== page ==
It also needs to be kept in mind that postsurgical infection is facilitated by a variety of factors associated with surgery, which even in its simplest form is traumatic to the pa-tient. For example, the surgical incision disrupts the integrity of the skin, a very important barrier against infection. Special types of surgery, such as intestinal surgery, promote spreading of bacteria from a highly contaminated organ into surrounding tissues. The in-troduction of intravenous lines and catheters, often associated with surgical procedures, opens new routes for the penetration of opportunistic agents. Severe blood loss during surgery can cause massive entrance of intestinal bacteria into the portal circulation and, subsequently, into the systemic circulation (phenomenon known as bacterial transloca-tion). If one adds a depressed immune system to these factors, its is easy to understand theclinical significance of postsurgical infection.
Splenectomy deserves special reference as a cause of immune depression. The removal of the spleen represents the loss of an important filtration organ, very important for the removal of circulating bacteria. In addition, the spleen plays a significant role in recruit-ing immunocytes in the initial phases of the immune responses. Splenectomized patients are weakly responsive to polysaccharides, and if we add this fact to the inability to re-move bacteria, particularly those with polysaccharide capsules, from circulation, it is easy to understand why splenectomized patients are prone to severe septicemia. The most commonly offending organisms include Streptococcus pneumoniae (50% of the cases),
Haemophilus influenzae, and Neisseria meningitidis—all of them pyogenic bacteriawith antiphagocytic polysaccharide capsules. Other organisms involved as frequent causes of infection in splenectomized patients include Staphylococcus aureus and group A Streptococcus. It has also been demonstrated that about one third of the cases of hu-man infection by Babesia, an intracellular sporozoan, have occurred in splenectomized patients.
Similar defects are noticed in patients with sickle cell anemia, who develop splenic atrophy as a consequence of repeated infections and fibrosis (autosplenectomy). Notewor-thy is the fact that patients with sickle cell anemia are particularly prone to develop salmonella bacteremia involving strains of Salmonella enteritidis, which do not dissemi-nate in the blood stream of normal individuals. This allows S. enteritidis to spread to organs other than the intestine, namely the bones (S. enteritidis is the most frequent cause of os-teomyelitis in patients with sickle cell anemia).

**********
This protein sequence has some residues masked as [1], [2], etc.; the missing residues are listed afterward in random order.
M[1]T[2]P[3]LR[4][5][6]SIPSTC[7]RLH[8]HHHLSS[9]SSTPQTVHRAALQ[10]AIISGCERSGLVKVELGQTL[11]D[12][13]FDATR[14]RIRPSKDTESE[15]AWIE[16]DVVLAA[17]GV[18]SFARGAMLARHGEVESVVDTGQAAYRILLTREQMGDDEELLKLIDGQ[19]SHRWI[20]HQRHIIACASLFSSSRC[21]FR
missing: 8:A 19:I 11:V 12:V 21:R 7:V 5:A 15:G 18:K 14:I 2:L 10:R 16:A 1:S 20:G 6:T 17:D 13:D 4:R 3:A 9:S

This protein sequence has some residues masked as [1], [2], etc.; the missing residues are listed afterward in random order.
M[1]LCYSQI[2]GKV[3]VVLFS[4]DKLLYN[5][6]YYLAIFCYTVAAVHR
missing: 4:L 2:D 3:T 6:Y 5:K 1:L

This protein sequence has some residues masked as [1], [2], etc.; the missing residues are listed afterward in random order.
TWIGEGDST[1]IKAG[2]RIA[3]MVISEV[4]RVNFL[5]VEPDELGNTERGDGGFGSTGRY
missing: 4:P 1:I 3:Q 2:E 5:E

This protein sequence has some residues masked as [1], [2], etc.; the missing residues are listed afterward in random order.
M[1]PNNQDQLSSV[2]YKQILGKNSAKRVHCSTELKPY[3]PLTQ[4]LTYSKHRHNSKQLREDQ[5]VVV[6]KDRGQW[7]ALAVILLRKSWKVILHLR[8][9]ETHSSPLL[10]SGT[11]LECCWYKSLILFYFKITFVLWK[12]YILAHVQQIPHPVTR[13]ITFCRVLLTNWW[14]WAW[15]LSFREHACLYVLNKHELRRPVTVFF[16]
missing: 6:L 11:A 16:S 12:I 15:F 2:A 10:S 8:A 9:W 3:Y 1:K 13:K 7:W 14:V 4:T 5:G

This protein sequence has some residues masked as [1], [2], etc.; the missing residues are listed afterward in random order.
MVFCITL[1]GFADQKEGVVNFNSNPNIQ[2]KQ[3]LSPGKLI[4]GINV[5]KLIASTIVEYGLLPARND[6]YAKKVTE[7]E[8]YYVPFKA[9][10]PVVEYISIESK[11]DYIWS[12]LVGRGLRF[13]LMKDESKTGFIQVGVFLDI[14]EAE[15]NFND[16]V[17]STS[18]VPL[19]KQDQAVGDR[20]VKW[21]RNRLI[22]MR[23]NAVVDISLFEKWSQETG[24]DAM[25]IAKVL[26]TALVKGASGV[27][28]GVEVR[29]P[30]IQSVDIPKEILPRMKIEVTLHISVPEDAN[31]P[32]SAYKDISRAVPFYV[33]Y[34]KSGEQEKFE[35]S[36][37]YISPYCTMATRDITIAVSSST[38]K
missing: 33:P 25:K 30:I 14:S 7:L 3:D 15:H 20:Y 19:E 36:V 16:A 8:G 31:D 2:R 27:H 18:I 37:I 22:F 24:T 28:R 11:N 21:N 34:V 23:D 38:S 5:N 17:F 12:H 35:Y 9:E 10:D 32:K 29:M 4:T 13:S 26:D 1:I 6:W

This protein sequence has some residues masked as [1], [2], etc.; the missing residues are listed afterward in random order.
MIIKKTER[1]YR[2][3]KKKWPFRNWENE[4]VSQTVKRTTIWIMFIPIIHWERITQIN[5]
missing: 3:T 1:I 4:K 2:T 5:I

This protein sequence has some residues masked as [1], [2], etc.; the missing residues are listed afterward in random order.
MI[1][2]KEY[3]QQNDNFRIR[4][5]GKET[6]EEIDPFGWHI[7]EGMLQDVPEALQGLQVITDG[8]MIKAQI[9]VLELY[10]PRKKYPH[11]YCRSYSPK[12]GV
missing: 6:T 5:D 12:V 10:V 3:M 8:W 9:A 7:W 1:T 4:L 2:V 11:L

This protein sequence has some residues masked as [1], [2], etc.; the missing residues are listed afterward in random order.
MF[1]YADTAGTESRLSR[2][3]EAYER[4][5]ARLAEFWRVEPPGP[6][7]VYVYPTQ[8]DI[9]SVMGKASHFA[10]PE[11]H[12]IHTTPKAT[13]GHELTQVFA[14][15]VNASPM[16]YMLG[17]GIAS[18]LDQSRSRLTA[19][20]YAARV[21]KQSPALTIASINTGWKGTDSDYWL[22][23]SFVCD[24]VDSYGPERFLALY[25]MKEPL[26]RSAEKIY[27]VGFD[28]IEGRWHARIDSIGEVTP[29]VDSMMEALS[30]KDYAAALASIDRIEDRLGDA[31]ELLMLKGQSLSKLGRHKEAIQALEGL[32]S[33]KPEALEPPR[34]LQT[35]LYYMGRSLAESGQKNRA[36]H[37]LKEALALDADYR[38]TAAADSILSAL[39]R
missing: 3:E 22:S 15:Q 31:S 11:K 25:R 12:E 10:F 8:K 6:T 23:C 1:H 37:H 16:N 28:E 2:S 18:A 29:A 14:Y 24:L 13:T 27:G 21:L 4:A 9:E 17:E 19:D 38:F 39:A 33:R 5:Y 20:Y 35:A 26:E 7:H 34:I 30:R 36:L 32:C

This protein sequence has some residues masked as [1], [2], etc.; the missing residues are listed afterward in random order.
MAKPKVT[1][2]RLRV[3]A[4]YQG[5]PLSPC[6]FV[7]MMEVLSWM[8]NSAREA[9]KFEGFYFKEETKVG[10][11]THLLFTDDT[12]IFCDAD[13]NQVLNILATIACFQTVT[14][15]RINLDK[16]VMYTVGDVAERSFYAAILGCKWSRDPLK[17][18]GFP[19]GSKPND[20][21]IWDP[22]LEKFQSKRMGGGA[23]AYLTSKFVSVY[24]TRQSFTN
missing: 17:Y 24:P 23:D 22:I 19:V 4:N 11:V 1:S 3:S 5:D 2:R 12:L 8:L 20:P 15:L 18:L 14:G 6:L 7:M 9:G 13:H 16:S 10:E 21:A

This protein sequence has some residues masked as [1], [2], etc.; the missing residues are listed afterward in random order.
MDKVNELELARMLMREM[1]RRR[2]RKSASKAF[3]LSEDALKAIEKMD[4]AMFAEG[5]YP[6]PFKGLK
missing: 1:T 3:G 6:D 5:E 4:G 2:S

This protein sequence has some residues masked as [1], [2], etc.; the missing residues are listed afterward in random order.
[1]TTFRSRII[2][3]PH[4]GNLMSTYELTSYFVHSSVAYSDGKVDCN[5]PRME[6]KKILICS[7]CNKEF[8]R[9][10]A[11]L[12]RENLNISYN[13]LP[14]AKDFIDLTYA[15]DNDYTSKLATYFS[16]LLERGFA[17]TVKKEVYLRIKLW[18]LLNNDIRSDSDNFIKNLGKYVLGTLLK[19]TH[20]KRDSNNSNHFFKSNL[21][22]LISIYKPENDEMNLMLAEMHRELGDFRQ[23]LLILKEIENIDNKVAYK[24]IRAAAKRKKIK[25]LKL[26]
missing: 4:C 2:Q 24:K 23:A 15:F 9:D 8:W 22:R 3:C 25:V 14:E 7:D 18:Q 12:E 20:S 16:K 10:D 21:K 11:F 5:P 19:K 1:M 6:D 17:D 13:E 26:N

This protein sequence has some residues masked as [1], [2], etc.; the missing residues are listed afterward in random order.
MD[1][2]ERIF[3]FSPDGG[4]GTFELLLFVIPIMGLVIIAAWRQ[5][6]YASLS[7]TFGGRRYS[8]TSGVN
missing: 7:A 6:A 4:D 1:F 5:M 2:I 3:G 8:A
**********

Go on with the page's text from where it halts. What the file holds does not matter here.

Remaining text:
Thymectomy is frequently done in neonates with congenital heart disease to ensure proper surgical access. It is generally believed that thymectomy after birth has few (if any) effects on the development of the immune system of humans, and there is no conclusive evidence suggesting otherwise.
There is considerable interest in defining the effects of drug abuse on the immune system. Unfortunately, most data concerning the immunological effects of drugs of abuse are based on in vitro experiments or on studies carried out with laboratory animals, which may or may not reflect the in vivo effects of these compounds in humans.
Chronic alcoholism is associated with a depression of CMI, but it could be argued that fac-tors other than ethanol consumption, such as malnutrition and vitamin deficiencies, could be the major determinants of the impairment of the immune system. A direct effect of ethanol is supported by animal experiments, in which both T-lymphocyte functions and B-lymphocyte responses to T-dependent antigens are compromised after 8 days of ethanol ad-ministration.
There is little concrete evidence for an immunosuppressive effect of cannabinoids in hu-mans, except for depressed results in in vitro T-lymphocyte function tests and an increased incidence of herpes genitalis among young adults who use cannabinoids. In laboratory an-imals, cannabinoid administration predominantly affects T- and B-lymphocyte functions, increases the sensitivity to endotoxin, and increases the frequency of infections by intra-cellular agents, such as Listeria monocytogenes. However, the conditions of administration of these compounds to laboratory animals are rather different from the conditions sur-rounding their use as recreational drugs.
Cocaine has been shown to have direct effects on human T lymphocytes in vitro, but the re-quired concentrations greatly exceed the plasma levels measured in addicts. The results of studies carried out in addicts have been contradictory.